Shortly after taking office, President Donald Trump grumbled to his secretary of state about a decades-old US law that bars American companies from bribing foreign officials and pledged to repeal it — which, incidentally, would make it easier for his company to get lucrative contracts abroad.
This comes from a new book by Washington Post reporters Philip Rucker and Carol Leonnig, who won a Pulitzer Prize as part of a larger team covering Trump and Russia, titled A Very Stable Genius: Donald J. Trump’s Testing of America. The book comes out next week, but their paper (unsurprisingly) got an advance copy and published some of the more eye-popping tidbits on Wednesday.
The most jarring is a scene from spring 2017, when Trump and then-Secretary of State Rex Tillerson tussled over the Foreign Corrupt Practices Act of 1977. That law, according to the Justice Department, makes it “unlawful for certain classes of persons and entities to make payments to foreign government officials to assist in obtaining or retaining business.”
Trump, the Post reports, bristled at that restriction.
“It’s just so unfair that American companies aren’t allowed to pay bribes to get business overseas,” Trump reportedly told Tillerson. “We’re going to change that.” Per the authors, the president expressed frustration “ostensibly because [the law] restricted his industry buddies or his own company’s executives from paying off foreign governments in faraway lands.”
“Ostensibly” is an important modifier here: It’s unclear whether Trump was explicit in his anger that his company couldn’t bribe foreigners, or if that is just the authors’ interpretation of his comments. Given his desire to make US companies more competitive in the global market, it’s certainly possible Trump had that in mind more than his personal fortune.
Either way, it says a lot about the president that he spent any amount of time in power advocating for more corruption and bribery, not less — particularly since he’s been trying to convince the American people that he’s an anti-corruption crusader as part of his impeachment defense.
That defense was always a bit hard to swallow for anyone who has been paying attention to Trump since, well, basically forever, but this anecdote just further illustrates how little Trump cares about fighting corruption in foreign countries. If anything, he seems to want more corruption.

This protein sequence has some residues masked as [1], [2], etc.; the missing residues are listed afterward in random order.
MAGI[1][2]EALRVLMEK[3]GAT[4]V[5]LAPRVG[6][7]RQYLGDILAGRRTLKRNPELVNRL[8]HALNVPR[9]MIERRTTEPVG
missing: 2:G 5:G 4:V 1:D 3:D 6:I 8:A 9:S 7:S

This revelation on its own is explosive, but there are others worth noting in the book.
Trump’s ignorance hurts US foreign policy
Trump’s infatuation with Russian President Vladimir Putin is well chronicled, but Rucker and Leonnig’s work shows Trump was champing at the bit to meet the dictator even before he officially took over the White House:
“During the transition he interrupt[ed] an interview with one of his secretary of state candidates,” Rucker and Leonnig write. He cut in to ask: “When can I meet Putin? Can I meet with him before the inaugural ceremony?”
Trump finally got the chance to meet with Putin at the 2017 G20 summit in Hamburg. After their talk, the authors write, the president considered himself a newly minted Russia expert — more so than Tillerson, who spent years doing business in Russia and interacting with Putin during his decades at ExxonMobil.
“I have had a two-hour meeting with Putin,” Trump reportedly told Tillerson. “That’s all I need to know. . . . I’ve sized it all up. I’ve got it.”
And during an undated meeting with Indian Prime Minister Narendra Modi, Trump made clear he was not brushed up on geography, telling the leader that the threat from China isn’t so bad since “It’s not like you’ve got China on your border.”
The problem is that India does, in fact, have China on its border.
According to one Trump aide who spoke to the reporters for the book, Modi was likely left gobsmacked by that meeting. “This is not a serious man. I cannot count on this man as a partner,” the aide characterized Modi as thinking. The aide noted that afterward, “the Indians took a step back” in their relationship with the US.
Put together, these excerpts paint a picture of a selfish, impetuous, astoundingly uninformed president potentially willing to commit crimes to get ahead. If all of this is true, it bolsters the case that Trump is a truly unfit president.
A very stable genius indeed.
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